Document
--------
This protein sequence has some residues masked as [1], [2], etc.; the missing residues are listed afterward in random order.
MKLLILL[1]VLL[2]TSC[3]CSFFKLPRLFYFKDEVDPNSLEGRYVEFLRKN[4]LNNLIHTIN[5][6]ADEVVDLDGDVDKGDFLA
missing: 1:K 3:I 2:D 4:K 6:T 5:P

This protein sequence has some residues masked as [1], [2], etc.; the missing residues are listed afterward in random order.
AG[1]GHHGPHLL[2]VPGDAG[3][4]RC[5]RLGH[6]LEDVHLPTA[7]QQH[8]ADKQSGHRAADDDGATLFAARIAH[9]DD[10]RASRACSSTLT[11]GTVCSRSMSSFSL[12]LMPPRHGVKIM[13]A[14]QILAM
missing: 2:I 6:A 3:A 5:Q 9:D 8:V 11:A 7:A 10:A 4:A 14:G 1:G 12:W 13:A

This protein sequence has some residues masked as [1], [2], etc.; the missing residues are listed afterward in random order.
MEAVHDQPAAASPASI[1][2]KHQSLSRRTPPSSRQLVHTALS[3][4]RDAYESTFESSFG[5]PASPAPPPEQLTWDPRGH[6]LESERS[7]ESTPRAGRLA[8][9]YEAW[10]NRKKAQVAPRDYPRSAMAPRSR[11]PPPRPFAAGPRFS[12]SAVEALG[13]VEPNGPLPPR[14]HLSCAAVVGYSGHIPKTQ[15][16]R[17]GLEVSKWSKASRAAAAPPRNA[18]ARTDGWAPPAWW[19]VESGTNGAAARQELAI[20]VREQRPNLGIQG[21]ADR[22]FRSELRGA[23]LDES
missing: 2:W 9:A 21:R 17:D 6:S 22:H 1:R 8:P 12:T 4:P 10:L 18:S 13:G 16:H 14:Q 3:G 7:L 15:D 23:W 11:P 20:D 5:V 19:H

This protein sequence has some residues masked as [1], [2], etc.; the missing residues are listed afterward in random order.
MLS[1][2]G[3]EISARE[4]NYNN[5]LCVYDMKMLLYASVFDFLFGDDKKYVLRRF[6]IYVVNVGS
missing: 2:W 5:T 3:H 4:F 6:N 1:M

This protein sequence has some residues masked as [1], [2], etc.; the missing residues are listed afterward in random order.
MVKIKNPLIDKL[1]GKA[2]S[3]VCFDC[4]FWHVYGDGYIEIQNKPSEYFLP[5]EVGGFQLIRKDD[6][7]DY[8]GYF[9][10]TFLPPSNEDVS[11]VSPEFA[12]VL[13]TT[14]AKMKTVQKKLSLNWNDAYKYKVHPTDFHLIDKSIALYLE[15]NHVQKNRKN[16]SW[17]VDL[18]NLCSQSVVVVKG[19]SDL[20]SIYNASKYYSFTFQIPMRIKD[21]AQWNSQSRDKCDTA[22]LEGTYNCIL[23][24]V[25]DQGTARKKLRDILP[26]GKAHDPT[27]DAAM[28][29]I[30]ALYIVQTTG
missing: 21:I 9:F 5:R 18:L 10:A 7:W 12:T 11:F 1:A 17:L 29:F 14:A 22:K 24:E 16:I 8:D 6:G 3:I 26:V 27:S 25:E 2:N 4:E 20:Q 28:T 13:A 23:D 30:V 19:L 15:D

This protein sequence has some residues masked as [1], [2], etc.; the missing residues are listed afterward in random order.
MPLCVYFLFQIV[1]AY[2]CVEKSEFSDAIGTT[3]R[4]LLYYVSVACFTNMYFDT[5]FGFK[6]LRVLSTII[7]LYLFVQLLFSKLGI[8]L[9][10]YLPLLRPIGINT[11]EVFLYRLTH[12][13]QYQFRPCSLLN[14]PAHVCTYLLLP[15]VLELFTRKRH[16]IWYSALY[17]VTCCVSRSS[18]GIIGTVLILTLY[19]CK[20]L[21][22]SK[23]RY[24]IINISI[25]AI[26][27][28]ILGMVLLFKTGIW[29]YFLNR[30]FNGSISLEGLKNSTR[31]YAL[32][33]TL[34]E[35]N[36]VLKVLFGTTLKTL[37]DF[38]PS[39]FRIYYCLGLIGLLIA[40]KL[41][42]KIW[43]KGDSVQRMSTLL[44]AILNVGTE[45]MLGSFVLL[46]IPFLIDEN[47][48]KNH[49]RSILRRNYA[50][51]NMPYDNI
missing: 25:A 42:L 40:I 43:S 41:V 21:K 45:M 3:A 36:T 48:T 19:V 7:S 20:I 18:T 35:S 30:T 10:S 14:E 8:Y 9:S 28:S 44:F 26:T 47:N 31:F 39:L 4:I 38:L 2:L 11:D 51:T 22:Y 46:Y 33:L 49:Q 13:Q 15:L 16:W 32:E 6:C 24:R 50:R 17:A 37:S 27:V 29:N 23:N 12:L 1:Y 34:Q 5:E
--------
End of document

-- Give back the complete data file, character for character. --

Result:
This protein sequence has some residues masked as [1], [2], etc.; the missing residues are listed afterward in random order.
MKLLILL[1]VLL[2]TSC[3]CSFFKLPRLFYFKDEVDPNSLEGRYVEFLRKN[4]LNNLIHTIN[5][6]ADEVVDLDGDVDKGDFLA
missing: 1:K 3:I 2:D 4:K 6:T 5:P

This protein sequence has some residues masked as [1], [2], etc.; the missing residues are listed afterward in random order.
AG[1]GHHGPHLL[2]VPGDAG[3][4]RC[5]RLGH[6]LEDVHLPTA[7]QQH[8]ADKQSGHRAADDDGATLFAARIAH[9]DD[10]RASRACSSTLT[11]GTVCSRSMSSFSL[12]LMPPRHGVKIM[13]A[14]QILAM
missing: 2:I 6:A 3:A 5:Q 9:D 8:V 11:A 7:A 10:A 4:A 14:G 1:G 12:W 13:A

This protein sequence has some residues masked as [1], [2], etc.; the missing residues are listed afterward in random order.
MEAVHDQPAAASPASI[1][2]KHQSLSRRTPPSSRQLVHTALS[3][4]RDAYESTFESSFG[5]PASPAPPPEQLTWDPRGH[6]LESERS[7]ESTPRAGRLA[8][9]YEAW[10]NRKKAQVAPRDYPRSAMAPRSR[11]PPPRPFAAGPRFS[12]SAVEALG[13]VEPNGPLPPR[14]HLSCAAVVGYSGHIPKTQ[15][16]R[17]GLEVSKWSKASRAAAAPPRNA[18]ARTDGWAPPAWW[19]VESGTNGAAARQELAI[20]VREQRPNLGIQG[21]ADR[22]FRSELRGA[23]LDES
missing: 2:W 9:A 21:R 17:D 6:S 22:H 1:R 8:P 12:T 4:P 10:L 18:S 13:G 16:H 14:Q 3:G 7:L 15:D 23:W 11:P 20:D 5:V 19:H

This protein sequence has some residues masked as [1], [2], etc.; the missing residues are listed afterward in random order.
MLS[1][2]G[3]EISARE[4]NYNN[5]LCVYDMKMLLYASVFDFLFGDDKKYVLRRF[6]IYVVNVGS
missing: 2:W 5:T 3:H 4:F 6:N 1:M

This protein sequence has some residues masked as [1], [2], etc.; the missing residues are listed afterward in random order.
MVKIKNPLIDKL[1]GKA[2]S[3]VCFDC[4]FWHVYGDGYIEIQNKPSEYFLP[5]EVGGFQLIRKDD[6][7]DY[8]GYF[9][10]TFLPPSNEDVS[11]VSPEFA[12]VL[13]TT[14]AKMKTVQKKLSLNWNDAYKYKVHPTDFHLIDKSIALYLE[15]NHVQKNRKN[16]SW[17]VDL[18]NLCSQSVVVVKG[19]SDL[20]SIYNASKYYSFTFQIPMRIKD[21]AQWNSQSRDKCDTA[22]LEGTYNCIL[23][24]V[25]DQGTARKKLRDILP[26]GKAHDPT[27]DAAM[28][29]I[30]ALYIVQTTG
missing: 21:I 9:F 5:R 18:L 10:A 7:W 12:T 11:F 1:A 17:L 29:F 14:A 22:K 24:E 16:I 8:D 6:G 3:I 26:V 27:S 25:E 2:N 4:E 20:Q 28:T 13:A 23:D 30:V 19:L 15:D

This protein sequence has some residues masked as [1], [2], etc.; the missing residues are listed afterward in random order.
MPLCVYFLFQIV[1]AY[2]CVEKSEFSDAIGTT[3]R[4]LLYYVSVACFTNMYFDT[5]FGFK[6]LRVLSTII[7]LYLFVQLLFSKLGI[8]L[9][10]YLPLLRPIGINT[11]EVFLYRLTH[12][13]QYQFRPCSLLN[14]PAHVCTYLLLP[15]VLELFTRKRH[16]IWYSALY[17]VTCCVSRSS[18]GIIGTVLILTLY[19]CK[20]L[21][22]SK[23]RY[24]IINISI[25]AI[26][27][28]ILGMVLLFKTGIW[29]YFLNR[30]FNGSISLEGLKNSTR[31]YAL[32][33]TL[34]E[35]N[36]VLKVLFGTTLKTL[37]DF[38]PS[39]FRIYYCLGLIGLLIA[40]KL[41][42]KIW[43]KGDSVQRMSTLL[44]AILNVGTE[45]MLGSFVLL[46]IPFLIDEN[47][48]KNH[49]RSILRRNYA[50][51]NMPYDNI
missing: 25:A 42:L 40:I 43:S 41:V 21:K 45:M 3:A 36:T 48:T 19:V 7:S 20:I 18:T 35:S 30:T 10:S 14:E 8:Y 9:S 28:S 44:F 26:T 47:N 31:F 39:L 4:I 38:L 2:L 11:D 51:T 22:Y 46:Y 33:L 49:Q 13:Q 15:L 16:W 32:E 6:C 24:R 50:R 17:A 37:S 27:V 29:N 23:N 12:L 1:Y 34:Q 5:E